Of course you are going to see small returns in gain from massively boosting your SSD on a PC. Not only are most PC games catering for the lowest common denominator. They also have not been fundamentally designed from the ground up with massive bandwidth non volatile storage in mind. 

 

 

 

 

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The problem with all the Xbox/ps5 releases is the same as with a lot of political discourse the claimed target of the statement being made is frequently not the intended one.  I get the impression that while Microsoft and Sony are doing official statements and “leaks” the listener they care about is not the public it’s the other company.  As such how much truth there is in them is questionable.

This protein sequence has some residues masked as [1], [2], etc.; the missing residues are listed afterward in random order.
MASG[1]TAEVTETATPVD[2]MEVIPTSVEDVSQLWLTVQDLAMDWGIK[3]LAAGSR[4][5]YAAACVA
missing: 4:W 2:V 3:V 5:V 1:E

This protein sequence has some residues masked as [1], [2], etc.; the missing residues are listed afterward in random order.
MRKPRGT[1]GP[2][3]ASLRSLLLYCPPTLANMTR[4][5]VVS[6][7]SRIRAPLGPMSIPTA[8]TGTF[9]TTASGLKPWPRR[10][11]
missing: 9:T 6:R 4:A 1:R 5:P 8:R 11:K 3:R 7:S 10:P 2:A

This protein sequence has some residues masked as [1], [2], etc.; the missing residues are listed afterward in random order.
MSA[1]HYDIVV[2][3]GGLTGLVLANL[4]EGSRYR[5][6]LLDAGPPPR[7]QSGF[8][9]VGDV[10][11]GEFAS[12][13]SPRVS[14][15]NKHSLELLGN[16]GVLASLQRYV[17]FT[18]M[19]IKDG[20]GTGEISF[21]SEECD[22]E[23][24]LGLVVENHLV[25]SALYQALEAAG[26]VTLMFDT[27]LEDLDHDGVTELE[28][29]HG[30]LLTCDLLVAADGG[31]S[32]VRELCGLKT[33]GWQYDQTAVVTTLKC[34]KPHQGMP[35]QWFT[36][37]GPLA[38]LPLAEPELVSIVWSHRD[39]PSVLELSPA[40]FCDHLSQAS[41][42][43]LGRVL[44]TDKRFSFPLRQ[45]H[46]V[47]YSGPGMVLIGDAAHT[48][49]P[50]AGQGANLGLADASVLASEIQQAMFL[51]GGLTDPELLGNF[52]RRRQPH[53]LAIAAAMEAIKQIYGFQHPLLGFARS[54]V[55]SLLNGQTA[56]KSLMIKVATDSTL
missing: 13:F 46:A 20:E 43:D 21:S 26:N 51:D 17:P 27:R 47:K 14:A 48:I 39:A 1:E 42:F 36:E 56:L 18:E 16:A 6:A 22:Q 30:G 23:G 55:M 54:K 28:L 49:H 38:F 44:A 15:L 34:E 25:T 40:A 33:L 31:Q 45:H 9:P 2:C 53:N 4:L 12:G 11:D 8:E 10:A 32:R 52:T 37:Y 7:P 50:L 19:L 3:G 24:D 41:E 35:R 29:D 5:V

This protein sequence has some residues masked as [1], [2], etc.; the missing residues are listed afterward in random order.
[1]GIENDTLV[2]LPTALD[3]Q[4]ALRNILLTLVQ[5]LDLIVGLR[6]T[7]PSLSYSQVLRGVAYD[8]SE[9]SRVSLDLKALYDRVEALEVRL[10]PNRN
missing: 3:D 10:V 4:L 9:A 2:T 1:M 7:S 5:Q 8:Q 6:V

I always got the impression it wasn’t about caring or lack of it but a shortage of hard data.

Life is like a bowl of chocolates: there are all these little crinkly paper cups everywhere.

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The upcoming game console will have:

  • An AMD eight-core custom made Zen 2 processor that will be clocked at 3.5 GHz variable frequency.
  • A custom made AMD RDNA 2 GPU capable of 10.28 TFLOPs with 36 CUs at 2.23 GHz.
  • Will come with 16GB GDDR6 256-bit memory that has a bandwidth of 448GB/s.
  • An internal custom design 825GB SSD with an IO Throughput of 5.5GB/s.

So the new console is going to cost like $600 

 

edit: at that price point just build a PC.. could be a boon for PC gaming

i7-8700k @ 4.8Ghz | EVGA CLC 280mm | Aorus Z370 Gaming 5 | 16GB G-Skill DDR4-3000 C15 | EVGA RTX 2080 | Corsair RM650x | NZXT S340 Elite | Zowie XL2730 

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3 hours ago, Disintegrated said:

 

hey welcome to the forum and thanks for your post,